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Technical Analysis
Technical Analysis

Technical Analysis

It would not be an exaggeration to say that technical analysis is the most popular analytical method in the financial market. Many new Forex traders follow strategies based on the results of this analysis. However, not everyone truly understands what technical analysis is, what it’s based on, or why this trading strategy is sometimes successful and sometimes not. You will learn about the different types of technical expertise, advantages, and disadvantages while reading this article. It will also help you decide whether or not you are going to use this method in your trading strategy, and if so – how to use it correctly.

Definition of Technical Analysis

Technical analysis is a prediction of future price changes based on the analysis of price changes in the past. Technical analysis consists of the study of charts and the identification of patterns. Mathematics and statistics calculations are often used to convert models and patterns that are formed in the chart into the forecasts, which determine the one that can be opened for trading. 

History of Technical Analysis

It is believed that technical analysis was first implemented in Japan during the 18th and 19th centuries. During those times, Japanese rice merchants started using charts to track and analyze product prices.

Later, Western countries called these charts “Japanese candle”.

At the end of the 19th and beginning of the 20th century, an American journalist and researcher named Charles Dow started the classic technical analysis. His published series of articles about prices on the securities market later became a fundamental component of the Dow theory.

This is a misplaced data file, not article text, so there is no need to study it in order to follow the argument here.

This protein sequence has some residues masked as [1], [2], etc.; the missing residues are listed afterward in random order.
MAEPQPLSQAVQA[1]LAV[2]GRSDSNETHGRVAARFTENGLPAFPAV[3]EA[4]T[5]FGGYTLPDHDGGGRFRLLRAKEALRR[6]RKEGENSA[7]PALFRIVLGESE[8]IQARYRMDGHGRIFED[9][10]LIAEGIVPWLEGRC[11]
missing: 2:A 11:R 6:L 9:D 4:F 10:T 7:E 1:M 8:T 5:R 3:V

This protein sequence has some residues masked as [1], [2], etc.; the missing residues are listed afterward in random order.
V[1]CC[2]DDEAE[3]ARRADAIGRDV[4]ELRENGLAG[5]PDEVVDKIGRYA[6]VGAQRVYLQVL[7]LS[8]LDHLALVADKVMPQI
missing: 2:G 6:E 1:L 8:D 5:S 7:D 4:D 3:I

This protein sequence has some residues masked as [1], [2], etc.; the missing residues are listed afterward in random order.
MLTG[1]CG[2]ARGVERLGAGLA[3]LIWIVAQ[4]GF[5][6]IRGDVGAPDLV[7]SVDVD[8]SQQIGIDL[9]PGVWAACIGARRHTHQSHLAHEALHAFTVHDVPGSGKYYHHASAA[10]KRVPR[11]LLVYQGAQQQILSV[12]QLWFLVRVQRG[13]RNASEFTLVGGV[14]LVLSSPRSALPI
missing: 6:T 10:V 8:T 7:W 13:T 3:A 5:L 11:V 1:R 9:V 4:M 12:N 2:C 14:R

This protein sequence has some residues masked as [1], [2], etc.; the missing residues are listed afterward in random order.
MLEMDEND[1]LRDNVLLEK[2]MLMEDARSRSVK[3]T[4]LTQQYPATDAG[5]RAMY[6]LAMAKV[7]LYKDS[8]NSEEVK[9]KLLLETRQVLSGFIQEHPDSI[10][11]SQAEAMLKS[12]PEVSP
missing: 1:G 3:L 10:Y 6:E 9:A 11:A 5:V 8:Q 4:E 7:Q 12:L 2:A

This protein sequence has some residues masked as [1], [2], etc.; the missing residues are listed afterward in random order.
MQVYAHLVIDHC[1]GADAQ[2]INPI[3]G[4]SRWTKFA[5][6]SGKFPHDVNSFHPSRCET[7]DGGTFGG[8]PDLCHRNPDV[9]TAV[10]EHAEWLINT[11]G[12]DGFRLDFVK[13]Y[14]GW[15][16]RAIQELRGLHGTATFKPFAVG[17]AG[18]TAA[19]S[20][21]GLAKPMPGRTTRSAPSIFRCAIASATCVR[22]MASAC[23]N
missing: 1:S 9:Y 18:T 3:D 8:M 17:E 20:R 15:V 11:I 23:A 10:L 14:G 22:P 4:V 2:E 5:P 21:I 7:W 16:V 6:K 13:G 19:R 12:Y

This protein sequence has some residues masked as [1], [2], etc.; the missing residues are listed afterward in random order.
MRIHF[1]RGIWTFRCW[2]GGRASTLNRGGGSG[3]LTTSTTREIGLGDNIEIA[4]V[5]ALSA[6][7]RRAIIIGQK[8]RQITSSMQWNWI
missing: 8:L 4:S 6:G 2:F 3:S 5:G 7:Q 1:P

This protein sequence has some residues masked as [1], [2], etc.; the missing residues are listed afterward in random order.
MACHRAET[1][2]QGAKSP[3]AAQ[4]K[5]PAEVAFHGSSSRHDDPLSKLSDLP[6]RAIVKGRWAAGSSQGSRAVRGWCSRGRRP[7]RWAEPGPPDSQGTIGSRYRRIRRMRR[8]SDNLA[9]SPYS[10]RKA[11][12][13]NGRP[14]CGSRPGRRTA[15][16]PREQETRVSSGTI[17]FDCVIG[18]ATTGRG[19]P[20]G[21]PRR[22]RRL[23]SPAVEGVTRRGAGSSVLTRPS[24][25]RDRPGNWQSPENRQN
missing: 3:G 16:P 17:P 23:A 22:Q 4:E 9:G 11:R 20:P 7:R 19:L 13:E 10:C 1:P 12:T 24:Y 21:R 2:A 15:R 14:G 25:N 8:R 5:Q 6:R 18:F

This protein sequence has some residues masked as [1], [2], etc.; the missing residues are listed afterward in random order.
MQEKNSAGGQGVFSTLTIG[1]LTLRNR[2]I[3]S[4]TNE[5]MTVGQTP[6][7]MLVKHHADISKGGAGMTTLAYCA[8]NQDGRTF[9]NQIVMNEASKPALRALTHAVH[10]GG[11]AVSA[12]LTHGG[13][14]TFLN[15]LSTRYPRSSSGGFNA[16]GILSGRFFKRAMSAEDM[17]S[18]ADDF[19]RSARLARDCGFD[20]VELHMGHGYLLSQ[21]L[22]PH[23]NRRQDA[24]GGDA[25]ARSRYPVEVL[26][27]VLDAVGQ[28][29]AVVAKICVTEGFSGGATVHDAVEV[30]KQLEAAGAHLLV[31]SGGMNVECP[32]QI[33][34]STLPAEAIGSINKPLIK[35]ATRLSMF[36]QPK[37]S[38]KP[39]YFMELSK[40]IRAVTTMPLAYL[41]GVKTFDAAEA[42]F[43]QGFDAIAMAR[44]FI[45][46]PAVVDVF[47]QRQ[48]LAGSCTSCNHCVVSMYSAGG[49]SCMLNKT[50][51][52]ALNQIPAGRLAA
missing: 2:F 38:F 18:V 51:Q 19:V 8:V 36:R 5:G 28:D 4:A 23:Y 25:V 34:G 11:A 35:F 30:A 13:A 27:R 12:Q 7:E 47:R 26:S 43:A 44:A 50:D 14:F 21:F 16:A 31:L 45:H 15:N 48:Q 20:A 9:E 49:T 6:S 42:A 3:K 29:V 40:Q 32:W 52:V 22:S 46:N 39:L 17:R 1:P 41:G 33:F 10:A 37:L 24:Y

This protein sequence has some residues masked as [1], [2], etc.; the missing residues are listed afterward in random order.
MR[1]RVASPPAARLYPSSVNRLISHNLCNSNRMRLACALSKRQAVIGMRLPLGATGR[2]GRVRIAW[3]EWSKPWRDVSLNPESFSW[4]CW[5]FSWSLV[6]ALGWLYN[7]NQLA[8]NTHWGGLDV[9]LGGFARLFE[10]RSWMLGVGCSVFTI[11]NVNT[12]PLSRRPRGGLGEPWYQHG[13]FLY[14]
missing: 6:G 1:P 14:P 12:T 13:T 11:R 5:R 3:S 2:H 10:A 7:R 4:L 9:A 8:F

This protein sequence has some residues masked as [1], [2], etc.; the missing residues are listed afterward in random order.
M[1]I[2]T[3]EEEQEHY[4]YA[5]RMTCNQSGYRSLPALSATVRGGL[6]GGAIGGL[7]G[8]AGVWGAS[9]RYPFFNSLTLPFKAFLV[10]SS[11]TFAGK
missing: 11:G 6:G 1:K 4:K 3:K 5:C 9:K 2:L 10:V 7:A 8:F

In the middle of the 20th century, the development of computer technologies allowed the first indicators to appear. The indicators calculations were created automatically, which made it possible to apply the results of complex formulas to the graph. From that point onwards, computer analysis developed very fast, indicators began improving, and new tools were found. “Candle” and graphic analyses have kept their initial design, but they are still quite popular among traders.

Postulates of Technical Analysis

Viewing charts with a magnifier

There are several main postulates of the technical analysis made by Charles Dow (or by his followers on the basis of his articles). They represent the very essence of technical expertise and explain why it should even work in the first place.

Price considers everything

This postulate rejects the significance of the fundamental analysis. Price considers everything means that there is no point in tracking down all economic and political news, pay attention to the “loud” events. Everything that could affect the price is already taken into account. That is why the priority is to study charts and indicators.  

Price movement delivers the trend

Random price fluctuations form the sequences – trends. Each timeline represents the directional price movement (ascending and descending trends), or flat – fluctuations in the horizontal diapason. Even though the tendencies break and change sooner or later, it is believed that the possibility of the continuation of the current trend is higher than the probability of its change.

History repeats itself

This postulate explains how technical analysis works in general. It is based on the following idea: let’s say, that you formatted a certain pattern on the graph, which resulted in the price moving in a particular way. The next time the same pattern occurs, it is likely the price will behave similarly. At the very least, its probability will be much higher than the probability of a different scenario.

People change the market and their actions can be explained by psychology. Technical analysis allows market trends to be seen in graphic form.

The main problem is that the probability of an absolutely identical situation occurring is extremely rare. That is why analyzing the patterns is a priority. Often, a trader has to decide whether the situation on the graph fits the pattern or not, and question whether he should open a deal.

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